David-Michael Harding talks Steinbeck, Genies, and Cats

Hello like-minded readers & writers of all ilks.  This is David-Michael Harding penning from the west coast of the peninsula of Florida.

I once heard someone say that everything said before the word BUT, is likely a lie.  Example – “I really like ________  (fill in the blank with a place, a person, or a thing), BUT, ________  (repeat same place, person or thing) needs to do thus and so.”  A horrific example might be, “I love you, but… change/stop/do/don’t blah blah blah…”  YIKES!  Or maybe something less profound like, “The NY Yankees are the best team in baseball, BUT their pitching is a little off, they lost 78 games this season, and missed the playoffs.”  You get the idea. So here goes regardless.  This guest post isn’t about me, BUT you do need some background for context.  How’d that go down?

I’ve written five novels and a short story collection.  There are two screenplays floating around LA with my name on them looking for homes.  Add to that, publications in collegiate journals (once a time honored passageway to publication prior to the electronic/digital revolution) and magazine articles, and I’ve managed to pay the figurative rent for quite a while.  I know how fortunate I am and also how much work has gone into my solitary career.  Here’s the thing and the REAL reason for this post.  Though we toil in comparative quiet (except Stephen King, who often writes to heavy metal music) even he labors alone.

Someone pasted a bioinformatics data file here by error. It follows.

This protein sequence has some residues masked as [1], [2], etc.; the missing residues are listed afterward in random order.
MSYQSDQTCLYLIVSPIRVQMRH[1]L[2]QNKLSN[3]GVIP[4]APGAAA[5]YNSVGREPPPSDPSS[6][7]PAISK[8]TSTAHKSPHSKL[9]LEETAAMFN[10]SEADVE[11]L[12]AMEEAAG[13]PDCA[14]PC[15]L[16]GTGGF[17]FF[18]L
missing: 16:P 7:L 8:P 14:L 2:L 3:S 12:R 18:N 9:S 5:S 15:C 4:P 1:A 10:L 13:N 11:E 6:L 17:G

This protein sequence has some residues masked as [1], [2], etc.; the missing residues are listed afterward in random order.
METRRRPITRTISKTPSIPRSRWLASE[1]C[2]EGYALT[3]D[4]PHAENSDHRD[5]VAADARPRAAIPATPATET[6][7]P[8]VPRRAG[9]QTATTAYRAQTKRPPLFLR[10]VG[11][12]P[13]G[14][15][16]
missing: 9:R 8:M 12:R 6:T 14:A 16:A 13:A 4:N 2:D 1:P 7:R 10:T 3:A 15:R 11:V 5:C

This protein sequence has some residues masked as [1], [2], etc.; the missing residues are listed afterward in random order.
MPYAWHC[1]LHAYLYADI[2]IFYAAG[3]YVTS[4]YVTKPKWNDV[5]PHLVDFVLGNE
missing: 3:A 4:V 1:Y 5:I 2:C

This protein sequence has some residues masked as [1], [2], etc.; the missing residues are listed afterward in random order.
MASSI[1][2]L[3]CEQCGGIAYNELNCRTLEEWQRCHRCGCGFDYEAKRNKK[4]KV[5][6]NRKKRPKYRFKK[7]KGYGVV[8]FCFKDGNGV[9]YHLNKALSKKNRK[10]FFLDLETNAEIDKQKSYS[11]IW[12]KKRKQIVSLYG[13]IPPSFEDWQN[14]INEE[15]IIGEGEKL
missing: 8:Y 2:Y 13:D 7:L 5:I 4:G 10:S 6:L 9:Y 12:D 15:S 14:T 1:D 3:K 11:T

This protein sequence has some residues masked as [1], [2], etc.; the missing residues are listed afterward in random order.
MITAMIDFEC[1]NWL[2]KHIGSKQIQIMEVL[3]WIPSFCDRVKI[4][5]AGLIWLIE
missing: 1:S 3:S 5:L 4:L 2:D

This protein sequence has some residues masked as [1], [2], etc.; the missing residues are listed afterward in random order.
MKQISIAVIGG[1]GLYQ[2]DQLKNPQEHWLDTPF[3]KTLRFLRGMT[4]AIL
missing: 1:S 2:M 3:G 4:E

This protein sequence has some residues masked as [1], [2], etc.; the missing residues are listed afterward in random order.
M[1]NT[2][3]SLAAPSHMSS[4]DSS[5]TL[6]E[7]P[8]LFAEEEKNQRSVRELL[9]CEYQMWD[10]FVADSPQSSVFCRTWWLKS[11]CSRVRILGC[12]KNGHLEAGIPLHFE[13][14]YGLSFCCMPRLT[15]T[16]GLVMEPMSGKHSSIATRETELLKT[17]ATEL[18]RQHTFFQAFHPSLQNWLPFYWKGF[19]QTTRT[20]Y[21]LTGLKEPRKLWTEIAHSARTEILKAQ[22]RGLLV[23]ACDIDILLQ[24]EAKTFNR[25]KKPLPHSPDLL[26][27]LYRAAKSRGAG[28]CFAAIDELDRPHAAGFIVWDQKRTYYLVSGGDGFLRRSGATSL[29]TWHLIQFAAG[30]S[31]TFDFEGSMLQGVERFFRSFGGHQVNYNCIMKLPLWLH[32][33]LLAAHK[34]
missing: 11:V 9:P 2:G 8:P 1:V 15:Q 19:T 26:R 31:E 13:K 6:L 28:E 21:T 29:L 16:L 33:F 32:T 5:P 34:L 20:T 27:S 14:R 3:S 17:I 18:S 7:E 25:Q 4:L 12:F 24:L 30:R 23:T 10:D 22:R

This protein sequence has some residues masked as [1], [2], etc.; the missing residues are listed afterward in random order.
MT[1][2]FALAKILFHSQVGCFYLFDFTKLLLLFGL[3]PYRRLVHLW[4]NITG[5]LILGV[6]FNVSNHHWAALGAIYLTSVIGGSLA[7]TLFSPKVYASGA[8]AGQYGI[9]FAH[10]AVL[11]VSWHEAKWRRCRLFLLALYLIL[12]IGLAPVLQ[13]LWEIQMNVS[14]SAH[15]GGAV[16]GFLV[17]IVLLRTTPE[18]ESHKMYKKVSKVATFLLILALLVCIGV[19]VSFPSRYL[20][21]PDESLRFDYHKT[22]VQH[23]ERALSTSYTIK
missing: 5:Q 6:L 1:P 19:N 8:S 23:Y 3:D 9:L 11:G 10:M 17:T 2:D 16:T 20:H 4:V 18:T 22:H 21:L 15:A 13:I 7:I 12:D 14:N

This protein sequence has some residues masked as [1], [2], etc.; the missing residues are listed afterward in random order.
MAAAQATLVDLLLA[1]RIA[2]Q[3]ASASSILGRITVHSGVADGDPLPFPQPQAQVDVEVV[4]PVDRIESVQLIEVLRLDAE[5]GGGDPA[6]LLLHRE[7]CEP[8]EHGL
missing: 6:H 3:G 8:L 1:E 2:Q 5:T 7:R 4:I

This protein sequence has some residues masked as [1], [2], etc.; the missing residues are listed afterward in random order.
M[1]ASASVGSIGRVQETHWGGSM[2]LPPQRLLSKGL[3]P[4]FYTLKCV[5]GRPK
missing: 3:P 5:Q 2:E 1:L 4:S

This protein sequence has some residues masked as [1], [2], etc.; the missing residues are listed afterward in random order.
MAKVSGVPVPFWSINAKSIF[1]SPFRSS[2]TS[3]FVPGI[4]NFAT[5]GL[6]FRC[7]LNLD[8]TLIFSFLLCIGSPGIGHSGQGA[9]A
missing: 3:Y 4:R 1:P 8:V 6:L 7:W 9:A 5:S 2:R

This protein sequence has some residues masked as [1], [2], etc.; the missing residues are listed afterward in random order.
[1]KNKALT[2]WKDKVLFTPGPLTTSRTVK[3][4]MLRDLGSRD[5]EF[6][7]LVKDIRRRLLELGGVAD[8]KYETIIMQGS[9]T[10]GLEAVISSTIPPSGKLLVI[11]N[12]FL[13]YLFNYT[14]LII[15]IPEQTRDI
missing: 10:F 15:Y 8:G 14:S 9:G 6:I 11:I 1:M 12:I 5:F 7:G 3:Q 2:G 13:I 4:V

Ours tends to be a solitary existence.  When you run across someone who can be constructively critical without ramming a pin in your bubble, literate enough to put a red circle around your use of ‘use to’ and ‘used to,’ and can recognize when the arc of a character stubs his toe, while still making you smile and get back in the chair for another 1,000 words, you’ve got a genie in a bottle.  Sometimes a few words of encouragement or a shared tale is all it takes.  I had a genie in a bottle and he passed away all but unnoticed a little more than a month ago.  His name was Thomas Steinbeck.

Yep, it was THAT Steinbeck.  Like millions of junior high school students I read John Steinbeck’s Of Mice and Men and The Red Pony at some point in an education that always seemed on the brink of suspension.  In college, on academic probation, I launched into Cannery Row because it was the thinnest book in the stack of acceptable books to read and summarize.  When I finished, I found Sweet Thursday for extra credit.  The Grapes of Wrath and magna cum laude later, I was a ravenous reader of anything Steinbeckian.